Around the holidays, teachers forums light up with questions and comments about what to teach about winter holidays in public schools. Questions generally surround around not upsetting parents, and whether it is really a part of the curriculum. For most curriculums, holidays are NOT a part of the curriculum – for better or worse. However, this doesn’t stop most teachers from including holidays in their activities during the winter months. Generally, we integrate it into our writing, our read alouds and of course build in some fun, crafty activities.
Personally, I think that holidays should be a part of our curriculum, not as a craft opportunity, but as a teaching opportunity - as long as they are presented in a way that promotes acceptance of people and understanding of cultures. When Christmas is presented as the only holiday that happens this time of year, it leaves out a part of your population and gives those who celebrate Christmas the idea that everyone in the world is the same as them. This does a disservice to both groups of children – those who celebrate Christmas and those who don’t.
Holidays present us with the opportunity to let kids discover cultures around the world that they didn’t even know existed. It also provides us with the opportunity to show students that cultures and holidays are more similar than they are different.
When I was teaching 1st grade at an American school in Morocco, I was asked to prepare a song for with my students to present in the “Winter Holidays Show”. I looked around at my options, knowing I didn’t want to sing a Christmas song with a population of students who were mainly Muslim. The winter songs like “Walking in a Winter Wonderland” didn’t make much sense either – not in a country that only sees snow in one or two mountain towns. By chance, I stumbled across a song called Eid is Here on YouTube. This song was based out of India and talked about Christmas, Eid and Diwali. What I loved most about the song was that it talked about the things in each holiday that were the same. Each holiday gave people a chance to: wear new clothes, eat special foods, spend time with family and friends and use special lights. While my students and I learned the song, we were able to learn about different holidays, but compare how they were similar. This was a concept that the kids easily grasped and one that allowed them to see each other in a new light, as someone who did things similar to how they themselves did things.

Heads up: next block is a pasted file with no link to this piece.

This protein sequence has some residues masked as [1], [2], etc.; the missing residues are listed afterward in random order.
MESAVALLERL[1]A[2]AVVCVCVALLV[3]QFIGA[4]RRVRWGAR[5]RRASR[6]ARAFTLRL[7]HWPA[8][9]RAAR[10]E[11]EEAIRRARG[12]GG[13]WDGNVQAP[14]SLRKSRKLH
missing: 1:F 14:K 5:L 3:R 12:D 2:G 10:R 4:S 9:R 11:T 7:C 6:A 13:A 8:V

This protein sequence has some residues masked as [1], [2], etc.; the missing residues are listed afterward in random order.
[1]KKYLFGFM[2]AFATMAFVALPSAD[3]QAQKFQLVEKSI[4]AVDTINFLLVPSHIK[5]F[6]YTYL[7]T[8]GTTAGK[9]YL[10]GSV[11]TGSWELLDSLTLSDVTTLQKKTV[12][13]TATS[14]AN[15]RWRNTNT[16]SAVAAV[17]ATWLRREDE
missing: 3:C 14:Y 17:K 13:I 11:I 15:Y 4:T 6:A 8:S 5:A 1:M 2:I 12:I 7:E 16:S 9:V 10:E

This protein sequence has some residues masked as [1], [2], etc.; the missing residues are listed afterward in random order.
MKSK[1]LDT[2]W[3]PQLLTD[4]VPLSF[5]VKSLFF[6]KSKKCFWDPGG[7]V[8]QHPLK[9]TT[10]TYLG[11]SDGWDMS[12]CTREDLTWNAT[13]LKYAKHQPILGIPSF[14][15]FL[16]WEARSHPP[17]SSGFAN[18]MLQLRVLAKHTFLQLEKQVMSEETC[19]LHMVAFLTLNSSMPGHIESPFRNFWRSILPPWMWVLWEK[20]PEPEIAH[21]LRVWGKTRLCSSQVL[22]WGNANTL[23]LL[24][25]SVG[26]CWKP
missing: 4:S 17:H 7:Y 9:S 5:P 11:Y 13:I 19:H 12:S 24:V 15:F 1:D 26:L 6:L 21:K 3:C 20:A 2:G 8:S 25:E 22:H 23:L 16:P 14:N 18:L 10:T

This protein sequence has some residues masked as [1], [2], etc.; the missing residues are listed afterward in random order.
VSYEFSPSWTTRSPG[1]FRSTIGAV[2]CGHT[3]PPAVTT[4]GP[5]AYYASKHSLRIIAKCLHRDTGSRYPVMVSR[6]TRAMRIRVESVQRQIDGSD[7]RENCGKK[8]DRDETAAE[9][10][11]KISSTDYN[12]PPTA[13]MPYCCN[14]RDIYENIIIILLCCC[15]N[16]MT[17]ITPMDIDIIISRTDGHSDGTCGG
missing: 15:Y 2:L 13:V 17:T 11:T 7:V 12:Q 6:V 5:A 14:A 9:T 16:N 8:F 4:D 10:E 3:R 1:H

This experience encouraged me to write the reader’s theater: Light Up the World with Celebrations for a similar group of children. Before we performed the reader’s theater, we learned about a large variety of celebrations from countries and cultures around the world who use light as a part of their celebrations. I presented the information to my students using my Winter Holidays Power Point, and then we created a chart to help us compare and contrast different holidays.
Last year, I worked with some bloggers from around the world to create a Holiday Cookbook for Kids, full of recipes that are often found at holiday celebrations around the world, as special foods is another common feature of holiday celebrations worldwide.
No matter what holidays your students do or don’t celebrate, knowing about holidays celebrations around the world can help your students to identify that celebrations are a time for people to get together with family and friends, eat special foods, have special lights or decorations, wear special clothes, and be happy as a group. You may also talk about charity to others, as this is a part of many, many celebrations worldwide. Ignoring holidays in the classroom prevents true conversation about different cultures and pigeonholes students into thinking that all people are – and should be – the same.
So, during this winter holiday season, be sure to discuss holidays and how they bring people together. Include diverse holiday stories, encourage students to share how they celebrate different holidays, invite in guest speakers, do research on new holidays, watch videos about how holidays are celebrated in different countries, and throughout it all, encourage your students to look for those common themes that bring people together to celebrate and be happy.